What's the best treatment for nail psoriasis? NPF and GRAPPA offer answers

| Melissa Leavitt

Biologic drugs are among the most effective treatments for nail psoriasis, particularly when topical treatments have failed, according to two recent reviews of clinical trials and other studies on therapy options for the disease.

Nail involvement occurs in up to half of people with psoriasis, and at least 80 percent of people with psoriatic arthritis. The disease, which can be difficult to treat, can also negatively impact quality of life, authors of the reviews note.

One review, authored by the National Psoriasis Foundation Medical Board and published in January 2015 in JAMA Dermatology, offered treatment recommendations for four kinds of nail psoriasis cases. For patients who primarily have psoriasis on the nails, the authors suggested the use of topical corticosteroids. However, if this treatment has failed, the researchers recommended biologic drugs Humira (adalimumab) and Enbrel (etanercept), or intralesional corticosteroid injections, as the next line of treatment.

For patients who have psoriasis on the skin as well as the nails, the authors most strongly recommended Humira, Enbrel and Stelara (ustekinumab) if topicals fail. These three drugs also earned the highest recommendation for patients with joint involvement.

Another review, published in November 2014 in the Journal of Rheumatology, showed biologic therapies to be some of the best—and best-tested—treatments for the disease, according to the review authors, members of the Group for Research and Assessment of Psoriasis and Psoriatic Arthritis (GRAPPA) Nail Psoriasis Work Group.

Studies have also shown that some topicals, including Dovonex (calcipotriol), Taclonex (a combination of calcipotriol and betamethasone dipropionate), and Protopic (tacrolimus) could be a modestly effective initial treatment for nail psoriasis, according to the researchers. In addition, oral systemics, including methotrexate and cyclosporine A, can be helpful at high doses, the researchers reported.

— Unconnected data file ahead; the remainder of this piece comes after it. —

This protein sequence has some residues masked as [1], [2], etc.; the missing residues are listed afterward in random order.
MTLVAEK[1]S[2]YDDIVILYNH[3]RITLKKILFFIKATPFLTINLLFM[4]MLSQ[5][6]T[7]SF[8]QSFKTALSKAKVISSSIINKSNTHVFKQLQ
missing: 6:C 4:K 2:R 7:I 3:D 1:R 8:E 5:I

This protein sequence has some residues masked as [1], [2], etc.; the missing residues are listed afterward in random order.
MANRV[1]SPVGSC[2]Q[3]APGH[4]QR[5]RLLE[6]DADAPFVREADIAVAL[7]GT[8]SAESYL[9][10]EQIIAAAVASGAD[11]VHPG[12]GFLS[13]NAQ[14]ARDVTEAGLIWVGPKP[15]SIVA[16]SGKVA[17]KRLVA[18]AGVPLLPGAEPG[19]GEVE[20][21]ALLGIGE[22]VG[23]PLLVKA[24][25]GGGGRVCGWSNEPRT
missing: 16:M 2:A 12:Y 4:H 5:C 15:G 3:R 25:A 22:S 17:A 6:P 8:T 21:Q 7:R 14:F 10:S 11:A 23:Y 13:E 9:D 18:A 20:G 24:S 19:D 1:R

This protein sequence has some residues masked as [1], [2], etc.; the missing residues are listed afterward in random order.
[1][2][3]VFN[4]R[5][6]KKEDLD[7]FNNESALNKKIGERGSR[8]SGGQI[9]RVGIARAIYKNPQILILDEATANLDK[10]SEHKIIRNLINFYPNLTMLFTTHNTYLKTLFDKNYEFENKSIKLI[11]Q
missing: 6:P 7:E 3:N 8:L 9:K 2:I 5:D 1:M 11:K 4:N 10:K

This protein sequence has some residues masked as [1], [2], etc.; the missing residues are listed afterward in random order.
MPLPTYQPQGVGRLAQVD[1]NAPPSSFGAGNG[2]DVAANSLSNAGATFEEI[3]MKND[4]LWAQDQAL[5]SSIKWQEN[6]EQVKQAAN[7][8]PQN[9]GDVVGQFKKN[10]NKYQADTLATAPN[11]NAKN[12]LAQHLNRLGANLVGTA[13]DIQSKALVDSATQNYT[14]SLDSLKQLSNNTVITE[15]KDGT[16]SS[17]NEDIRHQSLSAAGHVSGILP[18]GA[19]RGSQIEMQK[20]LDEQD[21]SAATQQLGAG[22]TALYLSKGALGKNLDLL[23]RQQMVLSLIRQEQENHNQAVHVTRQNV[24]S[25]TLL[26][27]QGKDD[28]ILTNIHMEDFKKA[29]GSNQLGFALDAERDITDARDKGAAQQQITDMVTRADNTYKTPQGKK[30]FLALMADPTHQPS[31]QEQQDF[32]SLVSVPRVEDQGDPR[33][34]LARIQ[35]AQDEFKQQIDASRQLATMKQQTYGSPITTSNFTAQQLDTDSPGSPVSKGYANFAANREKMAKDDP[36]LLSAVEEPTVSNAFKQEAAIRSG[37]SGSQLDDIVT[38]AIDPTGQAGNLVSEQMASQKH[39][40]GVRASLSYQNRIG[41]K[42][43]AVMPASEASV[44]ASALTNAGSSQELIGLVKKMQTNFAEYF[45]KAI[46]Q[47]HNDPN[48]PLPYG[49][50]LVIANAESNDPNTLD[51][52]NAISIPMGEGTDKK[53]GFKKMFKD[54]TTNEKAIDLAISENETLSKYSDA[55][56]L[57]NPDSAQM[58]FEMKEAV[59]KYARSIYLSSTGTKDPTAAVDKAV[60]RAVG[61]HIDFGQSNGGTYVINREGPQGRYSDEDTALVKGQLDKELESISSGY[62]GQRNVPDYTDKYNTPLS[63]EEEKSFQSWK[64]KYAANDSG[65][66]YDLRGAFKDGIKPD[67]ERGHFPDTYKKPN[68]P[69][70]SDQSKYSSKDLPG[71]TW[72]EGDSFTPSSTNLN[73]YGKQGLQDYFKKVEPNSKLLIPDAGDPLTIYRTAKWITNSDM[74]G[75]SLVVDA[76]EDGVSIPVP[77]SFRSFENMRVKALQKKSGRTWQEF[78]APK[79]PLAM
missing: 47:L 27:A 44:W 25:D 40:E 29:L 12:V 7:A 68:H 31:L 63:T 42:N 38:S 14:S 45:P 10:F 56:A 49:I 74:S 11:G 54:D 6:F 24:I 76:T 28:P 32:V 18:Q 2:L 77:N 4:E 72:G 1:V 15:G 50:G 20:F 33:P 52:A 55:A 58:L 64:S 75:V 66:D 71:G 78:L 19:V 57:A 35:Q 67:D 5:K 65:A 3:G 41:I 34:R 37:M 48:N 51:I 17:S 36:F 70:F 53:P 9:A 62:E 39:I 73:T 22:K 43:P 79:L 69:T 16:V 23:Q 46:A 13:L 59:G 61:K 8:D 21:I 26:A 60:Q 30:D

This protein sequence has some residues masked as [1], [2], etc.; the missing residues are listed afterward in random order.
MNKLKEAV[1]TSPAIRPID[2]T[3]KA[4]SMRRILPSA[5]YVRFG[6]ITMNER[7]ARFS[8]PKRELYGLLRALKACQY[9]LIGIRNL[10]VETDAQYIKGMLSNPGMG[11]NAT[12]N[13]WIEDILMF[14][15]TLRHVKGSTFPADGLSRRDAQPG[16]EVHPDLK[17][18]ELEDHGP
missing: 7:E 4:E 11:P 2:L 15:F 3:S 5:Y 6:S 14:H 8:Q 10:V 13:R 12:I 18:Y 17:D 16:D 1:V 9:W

But the review also highlighted a need for more high-quality randomized controlled trials evaluating nail psoriasis treatments, according to Dr. April Armstrong, an NPF Medical Board member who was the lead author of the study. Authors of the NPF review agree, noting that clinical data is limited.

"Although several therapies exist for nail psoriasis, the quality of evidence supporting each treatment is variable," said Armstrong. "To date, biologic medications seem most effective for psoriatic nail disease."


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For more than 50 years, we’ve been driving efforts to cure psoriatic disease and improve the lives of those affected. But there’s still plenty to do! Learn how you can help our advocacy team shape the laws and policies that affect people with psoriasis and psoriatic arthritis – in your state and across the country. Help us raise funds to support research by joining Team NPF, where you can walk, run, cycle, play bingo or create your own fundraising event. If you or someone you love needs free, personalized support for living a healthier life with psoriatic disease, contact our Patient Navigation Center. And keep the National Psoriasis Foundation going strong by making a donation today. Together, we will find a cure.

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